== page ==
Until all are one
Transformers: Fall of Cybertron continues the story from War for Cybertron as the Autobots attempt to flee their dying planet. While the core game remains mostly intact from the original there have been enough changes this series another look.
The campaign follows the story of both the Autobots and Decepticons but this time is told through a more cohesive timeline. No longer are there separate Autobot and Decepticon campaigns but rather the entire story is told through individual characters. This is good as the story has a much more natural progression from beginning to end and allows the character to play through a variety of their favorite transformers. The bad part about all this is you no longer get to pick which transformer you get to play as each chapter is told from the perspective of a single character.
Each character feels unique each in his own way. Whether it’s in the way they move or the powers they are given. There are a couple powers that carryover between a few characters, with cloaking being the most common, but overall each character is given ample screen time and gives you just enough variety to not be bored.
During the campaign you’ll earn a form of credits in which to spend on a variety of upgrades and blueprints you’ll find throughout the 5-8 hour campaign, these upgrades persist between acts and factions and allow for a small level of customizability for the player to between characters. There are audio logs to be found throughout the environment as well to give a little back story of what your character or about the place they are in.
Playing as single character in the campaign is also one of the slight drawbacks of the campaign when compared to its predecessor. Lack of co-op campaign no longer means seeing the campaign online with a couple of friends but it does give it a nice sense of polish to the overall story. Also there is no “previously on” to catch players up who might be a bit rusty on the events of the first game.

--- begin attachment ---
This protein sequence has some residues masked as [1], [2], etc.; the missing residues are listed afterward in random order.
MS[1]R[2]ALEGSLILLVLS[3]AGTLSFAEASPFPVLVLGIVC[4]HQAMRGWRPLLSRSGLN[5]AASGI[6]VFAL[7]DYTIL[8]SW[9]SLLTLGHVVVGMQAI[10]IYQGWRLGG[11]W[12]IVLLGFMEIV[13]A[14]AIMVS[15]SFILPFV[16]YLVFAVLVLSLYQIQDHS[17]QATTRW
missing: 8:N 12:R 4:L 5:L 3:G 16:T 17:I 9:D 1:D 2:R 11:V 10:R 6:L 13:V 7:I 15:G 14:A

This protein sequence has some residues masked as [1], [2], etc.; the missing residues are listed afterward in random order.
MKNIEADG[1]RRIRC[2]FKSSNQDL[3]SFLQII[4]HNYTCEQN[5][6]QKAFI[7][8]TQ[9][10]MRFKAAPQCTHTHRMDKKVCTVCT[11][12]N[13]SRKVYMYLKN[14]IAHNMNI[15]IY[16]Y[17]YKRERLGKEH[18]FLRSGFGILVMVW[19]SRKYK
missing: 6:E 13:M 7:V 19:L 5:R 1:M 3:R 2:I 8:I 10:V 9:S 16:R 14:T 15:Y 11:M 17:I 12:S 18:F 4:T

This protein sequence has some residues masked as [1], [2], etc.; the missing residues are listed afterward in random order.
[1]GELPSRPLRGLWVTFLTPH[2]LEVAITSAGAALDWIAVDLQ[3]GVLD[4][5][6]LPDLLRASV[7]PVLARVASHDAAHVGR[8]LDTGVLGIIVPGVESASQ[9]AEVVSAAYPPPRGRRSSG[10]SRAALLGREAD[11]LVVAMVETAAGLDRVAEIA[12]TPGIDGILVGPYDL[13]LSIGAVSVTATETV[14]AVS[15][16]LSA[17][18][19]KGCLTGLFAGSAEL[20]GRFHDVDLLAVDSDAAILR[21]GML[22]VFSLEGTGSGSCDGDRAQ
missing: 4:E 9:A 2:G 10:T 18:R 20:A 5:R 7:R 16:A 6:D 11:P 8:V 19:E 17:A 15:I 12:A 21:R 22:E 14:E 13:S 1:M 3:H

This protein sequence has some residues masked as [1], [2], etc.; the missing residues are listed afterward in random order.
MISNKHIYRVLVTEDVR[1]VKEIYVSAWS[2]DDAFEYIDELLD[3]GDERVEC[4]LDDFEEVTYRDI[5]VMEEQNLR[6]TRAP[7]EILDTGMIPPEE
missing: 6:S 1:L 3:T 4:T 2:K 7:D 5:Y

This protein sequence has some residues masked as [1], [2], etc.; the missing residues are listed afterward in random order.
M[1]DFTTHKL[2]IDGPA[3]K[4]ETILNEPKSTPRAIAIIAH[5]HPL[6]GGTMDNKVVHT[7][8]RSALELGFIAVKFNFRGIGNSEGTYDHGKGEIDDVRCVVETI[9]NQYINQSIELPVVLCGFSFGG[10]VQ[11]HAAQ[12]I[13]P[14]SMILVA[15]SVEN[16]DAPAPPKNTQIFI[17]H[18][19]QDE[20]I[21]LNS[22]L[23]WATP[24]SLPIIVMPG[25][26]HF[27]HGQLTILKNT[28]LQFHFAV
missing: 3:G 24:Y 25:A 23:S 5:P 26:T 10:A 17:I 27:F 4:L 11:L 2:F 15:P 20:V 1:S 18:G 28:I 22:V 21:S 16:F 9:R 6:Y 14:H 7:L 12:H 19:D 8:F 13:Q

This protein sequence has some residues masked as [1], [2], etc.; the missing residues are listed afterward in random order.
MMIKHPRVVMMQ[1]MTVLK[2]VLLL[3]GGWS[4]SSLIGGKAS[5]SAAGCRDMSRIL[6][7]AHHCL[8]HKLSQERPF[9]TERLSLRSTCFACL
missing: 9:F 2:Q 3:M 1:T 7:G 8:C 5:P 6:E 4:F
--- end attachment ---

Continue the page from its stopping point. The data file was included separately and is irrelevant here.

While there is no campaign co-op play Escalation, horde mode, returns and seems to have remained mostly intact. Up to four players can compete against AI bots in wave based survival that at times can feel a little cheap. Players gain credits in which they can spend on upgrades in the map; whether that is purchasing ammo or health, weapon upgrades, or gadgets in which to help one survive just a little longer. The mode is fun but can be incredibly brutal when playing with pick up groups that aren’t coordinating through a headset.
Multiplayer returns as well with some significant but somewhat puzzling changes. The four core classes return but no longer does each class have vehicle ability. No more barrel rolling planes or scout cars flipping out of the way which in some ways is puzzling as none of the core vehicle abilities felt overpowered in the original game. Scouts can still cloak, leaders provide battlefield support, tanks still take and dish a lot of damage and Flyers zoom around the battlefield harassing enemy units. Flyers seem to have the most significant change to their class as they no longer can disguise as an enemy but seem to offer a better support role with their healing ability.
Leveling and upgrading seem mostly the same but the real change comes in the amount of customizability for each class. Gone are the two basic subtypes and now each piece of the body gets a decent variety of options to pick from. Upgrades are purchasing using credits earned through playing similar to Black Ops and there are even character load outs to pick from if you choose to go that way.
The biggest drawback about the multiplayer seems to be the maps. Some maps are just not made for some game modes and are either too large or too small. While those maps are few and far between it should be noted that the core game experience doesn’t change much. Each class never feels overpowered compared to another and there are a variety of items and paths to be found in throughout each map to make playing fun.
If you played and loved War for Cybertron there is only more to love here. From balanced competitive multiplayer, to Escalation, and well told campaign there is definitely something for everyone. Even if you haven’t played the first game but love Transformers you’ll definitely find something to keep you coming back. Now if you’ll excuse me I have some robots to kill.